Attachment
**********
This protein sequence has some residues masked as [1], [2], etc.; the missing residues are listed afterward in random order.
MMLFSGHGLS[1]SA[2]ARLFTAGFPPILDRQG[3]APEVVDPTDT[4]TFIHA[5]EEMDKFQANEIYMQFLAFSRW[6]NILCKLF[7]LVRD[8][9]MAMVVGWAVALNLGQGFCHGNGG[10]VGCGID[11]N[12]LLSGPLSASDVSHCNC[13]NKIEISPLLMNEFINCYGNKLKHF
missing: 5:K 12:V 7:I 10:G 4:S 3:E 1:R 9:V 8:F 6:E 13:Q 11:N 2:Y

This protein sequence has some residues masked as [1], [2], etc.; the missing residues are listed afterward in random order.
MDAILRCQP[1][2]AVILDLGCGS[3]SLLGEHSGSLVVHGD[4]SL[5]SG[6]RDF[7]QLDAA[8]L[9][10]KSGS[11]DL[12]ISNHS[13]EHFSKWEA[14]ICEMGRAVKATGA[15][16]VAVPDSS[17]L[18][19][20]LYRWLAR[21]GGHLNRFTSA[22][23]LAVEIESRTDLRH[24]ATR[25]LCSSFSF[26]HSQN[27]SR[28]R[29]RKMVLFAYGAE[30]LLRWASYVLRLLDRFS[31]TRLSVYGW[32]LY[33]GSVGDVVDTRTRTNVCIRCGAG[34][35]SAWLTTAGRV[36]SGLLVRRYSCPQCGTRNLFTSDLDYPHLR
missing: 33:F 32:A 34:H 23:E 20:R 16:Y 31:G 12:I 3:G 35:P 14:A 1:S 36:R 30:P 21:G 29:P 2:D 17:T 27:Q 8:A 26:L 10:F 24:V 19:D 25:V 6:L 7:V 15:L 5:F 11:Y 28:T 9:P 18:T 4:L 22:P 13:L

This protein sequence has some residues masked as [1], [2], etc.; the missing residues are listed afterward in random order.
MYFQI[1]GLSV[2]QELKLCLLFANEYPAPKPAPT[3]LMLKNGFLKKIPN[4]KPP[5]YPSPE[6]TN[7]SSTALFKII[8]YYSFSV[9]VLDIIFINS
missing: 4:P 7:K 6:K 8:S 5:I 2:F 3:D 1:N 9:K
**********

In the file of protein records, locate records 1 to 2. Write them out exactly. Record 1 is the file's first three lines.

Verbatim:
This protein sequence has some residues masked as [1], [2], etc.; the missing residues are listed afterward in random order.
MMLFSGHGLS[1]SA[2]ARLFTAGFPPILDRQG[3]APEVVDPTDT[4]TFIHA[5]EEMDKFQANEIYMQFLAFSRW[6]NILCKLF[7]LVRD[8][9]MAMVVGWAVALNLGQGFCHGNGG[10]VGCGID[11]N[12]LLSGPLSASDVSHCNC[13]NKIEISPLLMNEFINCYGNKLKHF
missing: 5:K 12:V 7:I 10:G 4:S 3:E 1:R 9:V 8:F 6:E 13:Q 11:N 2:Y

This protein sequence has some residues masked as [1], [2], etc.; the missing residues are listed afterward in random order.
MDAILRCQP[1][2]AVILDLGCGS[3]SLLGEHSGSLVVHGD[4]SL[5]SG[6]RDF[7]QLDAA[8]L[9][10]KSGS[11]DL[12]ISNHS[13]EHFSKWEA[14]ICEMGRAVKATGA[15][16]VAVPDSS[17]L[18][19][20]LYRWLAR[21]GGHLNRFTSA[22][23]LAVEIESRTDLRH[24]ATR[25]LCSSFSF[26]HSQN[27]SR[28]R[29]RKMVLFAYGAE[30]LLRWASYVLRLLDRFS[31]TRLSVYGW[32]LY[33]GSVGDVVDTRTRTNVCIRCGAG[34][35]SAWLTTAGRV[36]SGLLVRRYSCPQCGTRNLFTSDLDYPHLR
missing: 33:F 32:A 34:H 23:E 20:R 16:Y 31:G 12:I 3:G 35:P 14:A 1:S 36:R 30:P 21:G 29:P 2:D 17:T 27:Q 8:A 26:L 10:F 24:V 19:D 25:V 6:L 7:V 15:L 5:F 11:Y 28:T 9:P 18:T 4:L 22:P 13:L